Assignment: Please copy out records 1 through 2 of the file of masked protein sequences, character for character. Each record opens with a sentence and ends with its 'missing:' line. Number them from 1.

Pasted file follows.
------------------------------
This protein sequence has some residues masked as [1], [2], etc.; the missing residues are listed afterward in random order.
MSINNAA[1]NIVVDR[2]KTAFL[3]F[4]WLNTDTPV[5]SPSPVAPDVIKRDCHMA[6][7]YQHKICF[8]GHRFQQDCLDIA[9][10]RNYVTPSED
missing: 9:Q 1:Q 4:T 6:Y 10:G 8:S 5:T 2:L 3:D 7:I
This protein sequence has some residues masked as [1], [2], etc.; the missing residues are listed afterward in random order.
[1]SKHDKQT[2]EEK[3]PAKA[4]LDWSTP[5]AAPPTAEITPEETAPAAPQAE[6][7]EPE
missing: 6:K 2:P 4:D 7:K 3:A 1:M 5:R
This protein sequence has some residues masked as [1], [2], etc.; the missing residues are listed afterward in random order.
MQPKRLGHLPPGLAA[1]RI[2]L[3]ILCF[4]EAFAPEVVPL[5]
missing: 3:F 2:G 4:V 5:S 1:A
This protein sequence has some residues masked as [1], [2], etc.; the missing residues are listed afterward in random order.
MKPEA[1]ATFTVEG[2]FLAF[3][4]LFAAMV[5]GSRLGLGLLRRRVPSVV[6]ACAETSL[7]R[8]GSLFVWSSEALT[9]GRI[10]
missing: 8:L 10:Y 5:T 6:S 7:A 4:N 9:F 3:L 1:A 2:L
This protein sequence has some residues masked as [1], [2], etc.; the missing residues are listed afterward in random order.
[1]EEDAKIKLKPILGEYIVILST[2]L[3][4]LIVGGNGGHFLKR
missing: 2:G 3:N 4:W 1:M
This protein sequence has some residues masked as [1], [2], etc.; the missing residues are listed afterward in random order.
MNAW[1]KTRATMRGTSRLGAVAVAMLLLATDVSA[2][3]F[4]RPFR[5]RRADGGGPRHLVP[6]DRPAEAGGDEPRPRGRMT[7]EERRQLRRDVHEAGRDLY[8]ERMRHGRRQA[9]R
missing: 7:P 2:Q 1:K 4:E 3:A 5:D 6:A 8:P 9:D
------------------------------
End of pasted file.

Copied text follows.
This protein sequence has some residues masked as [1], [2], etc.; the missing residues are listed afterward in random order.
MSINNAA[1]NIVVDR[2]KTAFL[3]F[4]WLNTDTPV[5]SPSPVAPDVIKRDCHMA[6][7]YQHKICF[8]GHRFQQDCLDIA[9][10]RNYVTPSED
missing: 9:Q 1:Q 4:T 6:Y 10:G 8:S 5:T 2:L 3:D 7:I
This protein sequence has some residues masked as [1], [2], etc.; the missing residues are listed afterward in random order.
[1]SKHDKQT[2]EEK[3]PAKA[4]LDWSTP[5]AAPPTAEITPEETAPAAPQAE[6][7]EPE
missing: 6:K 2:P 4:D 7:K 3:A 1:M 5:R